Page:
This dispatch covers Microsoft Exchange Solution Review Program (ESRP) V3.0 for Exchange 2010. There have been only four submissions for ESRP V3.0 and they are the HP 8400 EVA, EMC AX4-5i, IBM SVC 5.1 with DS3400s, and IBM XIV 2810 storage subsystems ranging from 500 to 40,000 mailboxes. Given the limited submissions we have chosen to report on all results in this dispatch. Previous reports for ESRP V2.1 and Exchange 2007 are available here.
Latest ESRP V3.0 results
As the mailbox counts span such a wide spectrum we have elected to normalize the database access counts to accesses per 1,000 mailboxes (1Kmbx). Realize that the EMC AX4 supported only 500 mailboxes and may not be able to sustain this workload for the 1000 mailbox we show below.
In every case the read database transfer counts are significantly more than the write transfers, in some cases almost 2X the rate. Unsure why this is and this was not evident in ESRP v2.2. Both IBM’s XIV and HP’s EVA seem to do considerably better than the other two products in this metric.
Figure 2 shows the total number of (read and write) database operations per second per spindle done by each subsystem. The IBM XIV once again dominates this category. It’s worth noting that
- Both the XIV and EMC’s AX4 used 7200RPM 1TB SATA drives whereas the other two systems used 15Krpm 450GB drives
- The AX4 only had 8 disks
- The AX4 was attached to the Exchange servers via iSCSI while all the others used FC, and
- The XIV used only about 40% of its storage for Exchange data whereas all the other systems used 61 to 86% of their storage for data.
One would think short stroking drives like XIV did would show worse performance on a per spindle basis. However, apparently XIV is able to spread the workload over its higher spindle count to actually attain a better per spindle performance. This is certainly worth more investigation from our perspective.
Figure 3 depicts the average latency for database operations by subsystem. Here the HP EVA shows up very well. Unclear why XIV had such a poor showing here but, slower drives probably played some role. It’s also interesting to see that IBM’s SVC very good write latency. We would attribute this to advanced write caching and more cache available to absorb write data but in any case it does well with database random writes and very well with log I/O sequential writes.
Next, we show the Exchange backup MB/sec per database for the four submissions. Again the three top systems used FC while the EMC AX4 used iSCSI but other than that there doesn’t seem to be much difference here.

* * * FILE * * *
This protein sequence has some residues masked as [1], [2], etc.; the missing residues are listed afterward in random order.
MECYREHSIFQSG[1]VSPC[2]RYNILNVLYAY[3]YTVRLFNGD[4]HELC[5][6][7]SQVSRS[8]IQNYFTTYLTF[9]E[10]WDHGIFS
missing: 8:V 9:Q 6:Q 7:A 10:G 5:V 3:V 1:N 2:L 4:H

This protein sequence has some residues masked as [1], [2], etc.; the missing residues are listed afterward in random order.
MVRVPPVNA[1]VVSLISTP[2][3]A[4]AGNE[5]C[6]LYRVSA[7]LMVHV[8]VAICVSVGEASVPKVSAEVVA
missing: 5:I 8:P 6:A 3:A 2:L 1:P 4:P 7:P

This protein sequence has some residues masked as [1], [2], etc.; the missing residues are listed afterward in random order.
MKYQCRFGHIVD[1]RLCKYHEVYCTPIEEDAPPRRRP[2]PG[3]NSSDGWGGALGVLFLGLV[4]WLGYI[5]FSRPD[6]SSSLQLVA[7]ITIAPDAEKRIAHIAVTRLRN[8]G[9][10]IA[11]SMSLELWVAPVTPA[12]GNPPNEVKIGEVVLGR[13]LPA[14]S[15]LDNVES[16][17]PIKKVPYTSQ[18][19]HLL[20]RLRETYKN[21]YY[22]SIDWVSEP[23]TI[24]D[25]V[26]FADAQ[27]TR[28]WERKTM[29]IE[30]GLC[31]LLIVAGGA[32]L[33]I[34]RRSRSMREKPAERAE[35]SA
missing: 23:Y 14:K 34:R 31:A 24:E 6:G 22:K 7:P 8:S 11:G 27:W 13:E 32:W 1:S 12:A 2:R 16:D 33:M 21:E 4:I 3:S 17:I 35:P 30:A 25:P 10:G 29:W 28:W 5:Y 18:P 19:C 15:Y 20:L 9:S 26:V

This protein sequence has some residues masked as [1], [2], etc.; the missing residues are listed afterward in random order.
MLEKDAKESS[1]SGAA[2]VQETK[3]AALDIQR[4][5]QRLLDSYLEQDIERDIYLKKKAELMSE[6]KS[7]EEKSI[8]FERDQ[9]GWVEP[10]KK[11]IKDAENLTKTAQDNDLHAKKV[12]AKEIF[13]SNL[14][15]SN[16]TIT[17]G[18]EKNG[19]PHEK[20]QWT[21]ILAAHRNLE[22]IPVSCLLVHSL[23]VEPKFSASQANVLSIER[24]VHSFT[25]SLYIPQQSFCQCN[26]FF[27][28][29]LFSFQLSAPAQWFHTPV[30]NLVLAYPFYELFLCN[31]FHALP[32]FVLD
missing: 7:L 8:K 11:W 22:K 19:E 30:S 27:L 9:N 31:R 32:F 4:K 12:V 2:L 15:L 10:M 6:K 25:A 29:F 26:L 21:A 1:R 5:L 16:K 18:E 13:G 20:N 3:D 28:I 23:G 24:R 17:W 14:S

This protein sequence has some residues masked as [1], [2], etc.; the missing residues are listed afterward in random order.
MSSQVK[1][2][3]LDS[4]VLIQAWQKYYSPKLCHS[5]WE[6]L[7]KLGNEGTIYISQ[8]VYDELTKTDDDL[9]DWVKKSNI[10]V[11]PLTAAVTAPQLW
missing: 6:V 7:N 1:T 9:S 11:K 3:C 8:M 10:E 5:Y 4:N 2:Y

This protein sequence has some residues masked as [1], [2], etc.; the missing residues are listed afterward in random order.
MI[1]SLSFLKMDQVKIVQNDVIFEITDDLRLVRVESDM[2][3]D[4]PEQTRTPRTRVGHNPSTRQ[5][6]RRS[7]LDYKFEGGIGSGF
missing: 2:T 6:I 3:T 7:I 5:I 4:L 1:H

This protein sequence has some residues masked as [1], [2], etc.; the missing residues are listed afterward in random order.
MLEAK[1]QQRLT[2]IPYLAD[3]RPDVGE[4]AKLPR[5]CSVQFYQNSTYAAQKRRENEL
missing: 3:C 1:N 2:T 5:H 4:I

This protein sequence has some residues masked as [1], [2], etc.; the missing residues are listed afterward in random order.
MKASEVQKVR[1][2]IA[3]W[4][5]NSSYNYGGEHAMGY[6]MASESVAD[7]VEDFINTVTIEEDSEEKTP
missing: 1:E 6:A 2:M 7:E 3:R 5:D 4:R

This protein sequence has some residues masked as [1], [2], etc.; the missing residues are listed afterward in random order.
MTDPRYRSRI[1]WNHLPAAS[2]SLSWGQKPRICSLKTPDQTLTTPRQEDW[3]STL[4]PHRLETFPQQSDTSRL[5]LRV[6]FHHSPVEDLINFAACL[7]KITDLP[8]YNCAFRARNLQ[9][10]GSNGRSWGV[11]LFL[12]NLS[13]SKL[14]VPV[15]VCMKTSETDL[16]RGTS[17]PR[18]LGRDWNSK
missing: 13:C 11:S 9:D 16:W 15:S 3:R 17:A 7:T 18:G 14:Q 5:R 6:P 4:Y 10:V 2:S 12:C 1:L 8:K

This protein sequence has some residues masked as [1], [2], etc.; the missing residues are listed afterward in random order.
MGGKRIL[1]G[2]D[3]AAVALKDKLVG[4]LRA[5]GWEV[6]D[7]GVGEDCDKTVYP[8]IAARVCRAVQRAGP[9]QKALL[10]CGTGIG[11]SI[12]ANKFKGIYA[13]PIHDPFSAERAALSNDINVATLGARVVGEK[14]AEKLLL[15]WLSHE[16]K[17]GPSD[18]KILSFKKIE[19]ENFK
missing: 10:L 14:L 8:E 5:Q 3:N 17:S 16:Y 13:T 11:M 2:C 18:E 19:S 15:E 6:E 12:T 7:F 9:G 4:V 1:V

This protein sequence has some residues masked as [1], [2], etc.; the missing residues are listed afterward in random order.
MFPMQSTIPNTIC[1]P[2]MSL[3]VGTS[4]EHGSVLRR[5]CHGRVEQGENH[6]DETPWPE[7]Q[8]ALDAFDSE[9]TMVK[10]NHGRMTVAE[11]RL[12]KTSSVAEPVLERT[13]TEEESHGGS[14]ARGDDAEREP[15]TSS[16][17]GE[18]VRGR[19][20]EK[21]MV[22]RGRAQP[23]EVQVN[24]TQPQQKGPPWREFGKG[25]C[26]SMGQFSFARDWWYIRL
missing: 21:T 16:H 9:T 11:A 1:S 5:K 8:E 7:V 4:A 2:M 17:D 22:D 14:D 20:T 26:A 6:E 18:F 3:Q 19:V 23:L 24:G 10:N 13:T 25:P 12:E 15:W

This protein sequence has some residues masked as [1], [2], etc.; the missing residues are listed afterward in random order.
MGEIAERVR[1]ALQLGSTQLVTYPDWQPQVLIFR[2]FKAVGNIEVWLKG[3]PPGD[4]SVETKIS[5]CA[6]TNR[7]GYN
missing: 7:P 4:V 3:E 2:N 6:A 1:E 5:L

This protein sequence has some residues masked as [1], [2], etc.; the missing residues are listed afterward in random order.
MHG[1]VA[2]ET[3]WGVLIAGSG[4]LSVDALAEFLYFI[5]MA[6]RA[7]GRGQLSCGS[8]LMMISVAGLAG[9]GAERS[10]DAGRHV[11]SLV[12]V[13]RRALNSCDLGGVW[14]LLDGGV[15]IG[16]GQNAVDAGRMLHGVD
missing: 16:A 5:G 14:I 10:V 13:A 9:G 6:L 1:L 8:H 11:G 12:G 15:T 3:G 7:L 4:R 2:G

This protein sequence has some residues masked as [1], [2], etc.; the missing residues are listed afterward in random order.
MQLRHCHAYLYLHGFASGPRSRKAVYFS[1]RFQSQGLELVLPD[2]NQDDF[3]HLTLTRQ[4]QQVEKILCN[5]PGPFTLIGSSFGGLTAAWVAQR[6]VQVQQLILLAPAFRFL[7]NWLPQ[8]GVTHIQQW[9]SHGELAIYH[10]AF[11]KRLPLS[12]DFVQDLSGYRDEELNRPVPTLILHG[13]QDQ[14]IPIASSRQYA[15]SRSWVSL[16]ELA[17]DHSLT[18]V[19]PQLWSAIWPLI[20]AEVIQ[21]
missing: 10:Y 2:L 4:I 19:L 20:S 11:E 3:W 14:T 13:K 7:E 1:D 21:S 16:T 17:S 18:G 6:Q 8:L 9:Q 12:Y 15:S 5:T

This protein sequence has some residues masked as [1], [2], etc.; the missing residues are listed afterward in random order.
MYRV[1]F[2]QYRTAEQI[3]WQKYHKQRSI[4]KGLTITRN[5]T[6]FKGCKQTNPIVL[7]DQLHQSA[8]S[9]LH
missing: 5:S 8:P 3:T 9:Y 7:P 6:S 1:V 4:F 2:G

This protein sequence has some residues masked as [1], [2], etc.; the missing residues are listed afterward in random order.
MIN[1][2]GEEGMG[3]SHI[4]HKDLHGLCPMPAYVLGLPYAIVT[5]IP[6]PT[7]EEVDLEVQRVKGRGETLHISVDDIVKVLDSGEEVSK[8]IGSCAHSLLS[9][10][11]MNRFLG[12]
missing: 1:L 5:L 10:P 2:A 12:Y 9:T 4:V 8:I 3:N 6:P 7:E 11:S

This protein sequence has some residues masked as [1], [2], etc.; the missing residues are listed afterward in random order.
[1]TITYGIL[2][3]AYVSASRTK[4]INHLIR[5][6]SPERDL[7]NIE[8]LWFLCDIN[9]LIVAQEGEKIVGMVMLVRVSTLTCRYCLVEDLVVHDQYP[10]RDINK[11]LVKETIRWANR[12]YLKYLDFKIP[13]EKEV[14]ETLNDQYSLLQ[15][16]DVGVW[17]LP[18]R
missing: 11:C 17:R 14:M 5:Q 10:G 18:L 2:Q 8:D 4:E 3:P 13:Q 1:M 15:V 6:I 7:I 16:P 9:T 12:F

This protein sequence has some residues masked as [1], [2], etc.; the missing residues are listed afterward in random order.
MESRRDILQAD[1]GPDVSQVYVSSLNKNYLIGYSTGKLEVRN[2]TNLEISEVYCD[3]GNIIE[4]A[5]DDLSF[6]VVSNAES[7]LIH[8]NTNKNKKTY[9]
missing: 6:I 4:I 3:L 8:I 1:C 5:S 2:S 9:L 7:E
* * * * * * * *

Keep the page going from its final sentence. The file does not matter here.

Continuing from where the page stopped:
Finally, Figure 5 shows the time it takes to play back a 1MB log file against the database. This chart provides a view of performance for recovery scenarios. Here IBM’s SVC write performance helps it dominate this category.
Exchange 2010 has introduced Data Availability Groups (DAG) and as such, changed some of the redundancy/availability capabilities available in Exchange 2007. This has forced some subtle modifications to the Jetstress ESRP driver. For example, when hardware configurations can be split in two equal parts, Jetstress now simulates DAG redundant writes to half of the hardware configuration that would have corresponded to the other half’s database updates. These redundant writes constitute the only I/O needing to be done to this half of the storage for the other half’s user activity.
As such, vendors can now submit ESRP reports using half the hardware needed to support a given workload as long as its configuration could be cut into identical halves. This reduction in hardware requirements for ESRP reports should encourage more vendors to submit results. However, it made for confusing reading when we first saw it. (If you understand all this on first reading you get an A+.)
As more ESRP submissions appear we will once again break our analysis up into multiple categories but until then we will keep to normalized comparisons as much as possible. As stated before, please realize that any normalization may imply subsystem performance beyond its present capabilities.
ESRP/Jetstress results are inherently difficult to compare but are worth the effort in our view. We strive to improve our analysis with each report. As such, feel free to contact us with any ideas or improvements to this analysis, our contact information can be found below.
This performance dispatch was sent out to our newsletter subscribers in April of 2009. If you would like to receive this information via email please consider signing up for our free monthly newsletter (see subscription request, above right) or subscribe by email and we will send our current issue along with download instructions for this and other reports. Also, if you need an even more in-depth analysis of SAN storage system features and performance please take the time to examine our SAN Storage Briefing available for purchase from our website.
A PDF version of this can be found at[wpfilebase tag=’file’ id=’132′ tpl=’just-link’]
Silverton Consulting, Inc. is a Storage, Strategy & Systems consulting services company, based in the USA offering products and services to the data storage community.
 ESRP results from http://technet.microsoft.com/en-us/exchange/ff182054.aspx, as of 29 April 2010